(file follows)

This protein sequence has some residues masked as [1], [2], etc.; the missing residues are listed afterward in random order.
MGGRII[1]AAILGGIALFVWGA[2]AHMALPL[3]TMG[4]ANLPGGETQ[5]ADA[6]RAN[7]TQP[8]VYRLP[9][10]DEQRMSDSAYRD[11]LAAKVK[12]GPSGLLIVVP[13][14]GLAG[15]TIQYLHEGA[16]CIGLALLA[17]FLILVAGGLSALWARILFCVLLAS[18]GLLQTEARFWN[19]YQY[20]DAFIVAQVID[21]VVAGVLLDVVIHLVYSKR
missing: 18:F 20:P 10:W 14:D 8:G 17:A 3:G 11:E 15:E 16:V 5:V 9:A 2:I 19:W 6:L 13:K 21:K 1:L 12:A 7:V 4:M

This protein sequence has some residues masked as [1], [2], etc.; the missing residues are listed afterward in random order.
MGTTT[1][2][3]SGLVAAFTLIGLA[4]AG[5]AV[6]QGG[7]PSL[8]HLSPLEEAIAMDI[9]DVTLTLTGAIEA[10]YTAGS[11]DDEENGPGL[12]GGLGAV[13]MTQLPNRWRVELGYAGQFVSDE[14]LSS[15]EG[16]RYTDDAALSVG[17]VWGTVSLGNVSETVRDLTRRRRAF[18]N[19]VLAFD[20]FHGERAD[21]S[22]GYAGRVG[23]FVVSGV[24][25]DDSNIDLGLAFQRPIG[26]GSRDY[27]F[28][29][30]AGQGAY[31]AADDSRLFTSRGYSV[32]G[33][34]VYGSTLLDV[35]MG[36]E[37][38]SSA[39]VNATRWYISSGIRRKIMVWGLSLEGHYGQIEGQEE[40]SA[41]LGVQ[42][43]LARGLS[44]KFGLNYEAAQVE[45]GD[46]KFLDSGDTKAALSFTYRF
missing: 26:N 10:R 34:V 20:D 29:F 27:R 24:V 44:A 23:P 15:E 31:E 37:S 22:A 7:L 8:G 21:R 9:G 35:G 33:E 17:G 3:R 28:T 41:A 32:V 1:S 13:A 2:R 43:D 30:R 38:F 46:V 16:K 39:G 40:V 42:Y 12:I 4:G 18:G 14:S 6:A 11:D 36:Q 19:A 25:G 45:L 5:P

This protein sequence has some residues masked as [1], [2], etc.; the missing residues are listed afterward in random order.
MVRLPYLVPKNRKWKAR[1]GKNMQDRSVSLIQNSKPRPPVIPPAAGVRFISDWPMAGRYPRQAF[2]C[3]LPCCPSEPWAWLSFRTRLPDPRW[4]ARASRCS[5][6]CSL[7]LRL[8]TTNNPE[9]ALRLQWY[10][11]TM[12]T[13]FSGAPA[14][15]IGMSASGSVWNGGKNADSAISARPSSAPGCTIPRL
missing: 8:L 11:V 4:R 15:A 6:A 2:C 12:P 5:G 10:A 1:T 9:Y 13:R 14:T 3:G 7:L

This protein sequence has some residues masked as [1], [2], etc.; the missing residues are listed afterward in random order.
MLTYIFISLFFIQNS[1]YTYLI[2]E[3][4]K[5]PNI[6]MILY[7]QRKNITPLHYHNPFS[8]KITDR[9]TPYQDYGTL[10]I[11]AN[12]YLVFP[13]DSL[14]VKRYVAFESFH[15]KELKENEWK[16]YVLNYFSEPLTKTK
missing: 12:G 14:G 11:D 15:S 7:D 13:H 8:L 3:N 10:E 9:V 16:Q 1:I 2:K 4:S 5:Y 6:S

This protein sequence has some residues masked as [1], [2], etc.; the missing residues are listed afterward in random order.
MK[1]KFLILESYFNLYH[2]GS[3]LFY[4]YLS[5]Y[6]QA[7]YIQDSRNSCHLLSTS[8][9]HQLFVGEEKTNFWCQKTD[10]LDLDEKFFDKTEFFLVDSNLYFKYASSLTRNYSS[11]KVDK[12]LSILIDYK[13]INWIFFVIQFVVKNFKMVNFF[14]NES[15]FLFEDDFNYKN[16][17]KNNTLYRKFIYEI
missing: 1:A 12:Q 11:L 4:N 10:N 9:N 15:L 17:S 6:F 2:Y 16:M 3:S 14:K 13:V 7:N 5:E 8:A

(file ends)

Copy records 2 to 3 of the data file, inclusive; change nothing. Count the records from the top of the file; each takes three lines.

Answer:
This protein sequence has some residues masked as [1], [2], etc.; the missing residues are listed afterward in random order.
MGTTT[1][2][3]SGLVAAFTLIGLA[4]AG[5]AV[6]QGG[7]PSL[8]HLSPLEEAIAMDI[9]DVTLTLTGAIEA[10]YTAGS[11]DDEENGPGL[12]GGLGAV[13]MTQLPNRWRVELGYAGQFVSDE[14]LSS[15]EG[16]RYTDDAALSVG[17]VWGTVSLGNVSETVRDLTRRRRAF[18]N[19]VLAFD[20]FHGERAD[21]S[22]GYAGRVG[23]FVVSGV[24][25]DDSNIDLGLAFQRPIG[26]GSRDY[27]F[28][29][30]AGQGAY[31]AADDSRLFTSRGYSV[32]G[33][34]VYGSTLLDV[35]MG[36]E[37][38]SSA[39]VNATRWYISSGIRRKIMVWGLSLEGHYGQIEGQEE[40]SA[41]LGVQ[42][43]LARGLS[44]KFGLNYEAAQVE[45]GD[46]KFLDSGDTKAALSFTYRF
missing: 26:N 10:R 34:V 20:D 29:F 27:R 24:V 44:A 23:P 15:E 31:E 37:S 22:A 7:L 8:G 21:R 9:G 35:G 33:E 17:G 3:R 28:T 41:A 32:V 1:S 13:A 2:R 43:D 30:R 38:F 46:V 16:K 39:G 40:V 42:Y 12:I 4:G 18:G 14:S 6:A 11:D 36:Q 19:A 25:G 45:L 5:P

This protein sequence has some residues masked as [1], [2], etc.; the missing residues are listed afterward in random order.
MVRLPYLVPKNRKWKAR[1]GKNMQDRSVSLIQNSKPRPPVIPPAAGVRFISDWPMAGRYPRQAF[2]C[3]LPCCPSEPWAWLSFRTRLPDPRW[4]ARASRCS[5][6]CSL[7]LRL[8]TTNNPE[9]ALRLQWY[10][11]TM[12]T[13]FSGAPA[14][15]IGMSASGSVWNGGKNADSAISARPSSAPGCTIPRL
missing: 8:L 11:V 4:R 15:A 6:A 2:C 12:P 5:G 10:A 1:T 9:Y 13:R 14:T 3:G 7:L